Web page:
The VeChain Thor network has now surpassed 10 million blocks and was currently processing block number 10,004,141 at the time of writing. Comparatively, Bitcoin has recorded a 99.98% uptime since January 2009 according to this tracker.

The Foundation noted it has seen con enterprise usage from commerce giant Walmart and governmental adoption from both San Marino and China, where the project has close ties. VeChain partnered with a Walmart subsidiary in China to track food products in June 2020.

According to the Foundation there are some major infrastructural updates in the pipeline such as Proof of Authority 2.0 alongside “more partnerships and use cases, community dApps, growth and more.”

VeChain uses a Proof-of-Authority consensus mechanism which enables the network to process high-speed transactions based on identity and reputation as a stake, using just 101 authority nodes.

The enterprise supply chain management platform plans to upgrade to a next-generation consensus mechanism called PoA 2.0-SURFACE, which it describes as a “secure, use-case adaptive, and relatively fork-free approach of chain extension.”

The upgrade will enable higher on-chain throughput and reduced forking probability with the “highest level of data security unfound in any other blockchain platforms,” according to VeChain.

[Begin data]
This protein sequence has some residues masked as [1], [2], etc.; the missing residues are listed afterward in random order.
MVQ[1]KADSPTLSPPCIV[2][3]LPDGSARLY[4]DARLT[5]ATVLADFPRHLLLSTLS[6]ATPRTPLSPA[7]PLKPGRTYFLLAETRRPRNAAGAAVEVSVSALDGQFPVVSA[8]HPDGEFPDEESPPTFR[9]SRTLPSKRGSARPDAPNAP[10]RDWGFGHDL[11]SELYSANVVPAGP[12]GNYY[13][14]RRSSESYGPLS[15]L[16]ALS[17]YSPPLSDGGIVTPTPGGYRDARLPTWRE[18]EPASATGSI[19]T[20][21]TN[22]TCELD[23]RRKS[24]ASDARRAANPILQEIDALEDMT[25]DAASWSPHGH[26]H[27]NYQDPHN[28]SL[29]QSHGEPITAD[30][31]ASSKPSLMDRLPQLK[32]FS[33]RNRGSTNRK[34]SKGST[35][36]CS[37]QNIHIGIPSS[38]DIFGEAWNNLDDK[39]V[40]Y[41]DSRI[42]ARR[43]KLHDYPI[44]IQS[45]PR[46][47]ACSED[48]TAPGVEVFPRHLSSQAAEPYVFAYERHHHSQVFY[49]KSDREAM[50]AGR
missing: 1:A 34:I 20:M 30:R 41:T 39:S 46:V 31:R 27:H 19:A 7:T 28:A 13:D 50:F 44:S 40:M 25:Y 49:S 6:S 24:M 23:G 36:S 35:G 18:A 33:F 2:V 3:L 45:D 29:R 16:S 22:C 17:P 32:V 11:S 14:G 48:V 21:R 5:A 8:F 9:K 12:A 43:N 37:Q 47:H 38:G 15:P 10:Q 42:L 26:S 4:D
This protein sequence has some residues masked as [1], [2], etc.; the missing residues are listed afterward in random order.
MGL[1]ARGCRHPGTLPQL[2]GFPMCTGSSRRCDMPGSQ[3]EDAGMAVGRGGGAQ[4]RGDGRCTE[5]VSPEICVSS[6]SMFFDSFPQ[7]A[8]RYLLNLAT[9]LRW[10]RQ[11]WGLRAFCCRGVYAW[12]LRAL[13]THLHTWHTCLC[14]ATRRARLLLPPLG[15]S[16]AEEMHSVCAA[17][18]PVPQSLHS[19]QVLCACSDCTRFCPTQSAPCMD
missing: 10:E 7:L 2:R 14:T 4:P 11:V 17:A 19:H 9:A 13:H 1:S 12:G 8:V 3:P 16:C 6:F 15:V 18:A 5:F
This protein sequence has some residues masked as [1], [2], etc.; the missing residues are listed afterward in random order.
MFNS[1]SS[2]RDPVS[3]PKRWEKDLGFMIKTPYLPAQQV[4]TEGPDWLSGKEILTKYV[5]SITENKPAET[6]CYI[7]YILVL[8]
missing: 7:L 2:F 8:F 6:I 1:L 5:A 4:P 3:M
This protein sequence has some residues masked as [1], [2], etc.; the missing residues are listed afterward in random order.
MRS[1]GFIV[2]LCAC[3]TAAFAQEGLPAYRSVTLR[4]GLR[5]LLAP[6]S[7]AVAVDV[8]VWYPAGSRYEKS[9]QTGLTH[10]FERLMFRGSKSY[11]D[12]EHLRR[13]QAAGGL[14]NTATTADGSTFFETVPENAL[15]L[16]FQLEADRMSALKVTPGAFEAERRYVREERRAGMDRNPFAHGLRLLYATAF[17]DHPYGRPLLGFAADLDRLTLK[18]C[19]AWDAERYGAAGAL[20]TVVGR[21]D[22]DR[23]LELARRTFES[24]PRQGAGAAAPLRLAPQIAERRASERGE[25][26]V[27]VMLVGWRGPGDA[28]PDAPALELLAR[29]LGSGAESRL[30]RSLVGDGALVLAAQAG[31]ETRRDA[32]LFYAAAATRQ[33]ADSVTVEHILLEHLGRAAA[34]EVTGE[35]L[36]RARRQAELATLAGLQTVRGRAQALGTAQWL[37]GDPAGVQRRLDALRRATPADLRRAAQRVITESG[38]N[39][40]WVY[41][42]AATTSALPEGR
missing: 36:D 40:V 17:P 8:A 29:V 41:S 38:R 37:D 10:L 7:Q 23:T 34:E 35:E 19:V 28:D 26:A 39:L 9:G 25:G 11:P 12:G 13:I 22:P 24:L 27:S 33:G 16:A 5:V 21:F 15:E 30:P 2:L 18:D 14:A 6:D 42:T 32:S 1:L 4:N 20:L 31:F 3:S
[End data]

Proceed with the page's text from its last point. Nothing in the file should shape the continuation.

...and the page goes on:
VeChain launched its public testnet with the first two components of the consensus upgrade in late July, however, did not specify a launch date for the final mainnet.

More recently, VeChain announced a partnership with global commercial real estate services firm Jones Lang LaSalle Incorporated. The firm is working with VeChain to explore sustainable blockchain adoption with a view to expanding its operations in China.

Related: Enterprise-level partnerships send VeChain (VET) price to new highs

On Aug. 26, Cointelegraph reported that VeChain had unveiled a new initiative that will assist businesses in tracking and reporting their carbon footprint data. It touted the new Digital Carbon Footprint SaaS Service as a “rapidly deployable tool, enabling enterprises of all sizes to re-engineer their carbon footprint data management practices.”

VeChain’s native token, VET, has been making solid gains on the back of recent project developments. VET has gained 14% over the past 24 hours to trade at $0.138 according to CoinGecko and is now up 60% over the past month — but still 51% down from its Apr. 19 all-time high of $0.28.


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Greenidge Commits to Being 100% Carbon Neutral for Its Bitcoin Mining Facility Starting June 2021

Greenidge Generation Holdings Inc. has announced that it will offset all greenhouse gas emissions from its Bitcoin mining facility through a portfolio of fully accredited offset credits, beginning June 1st.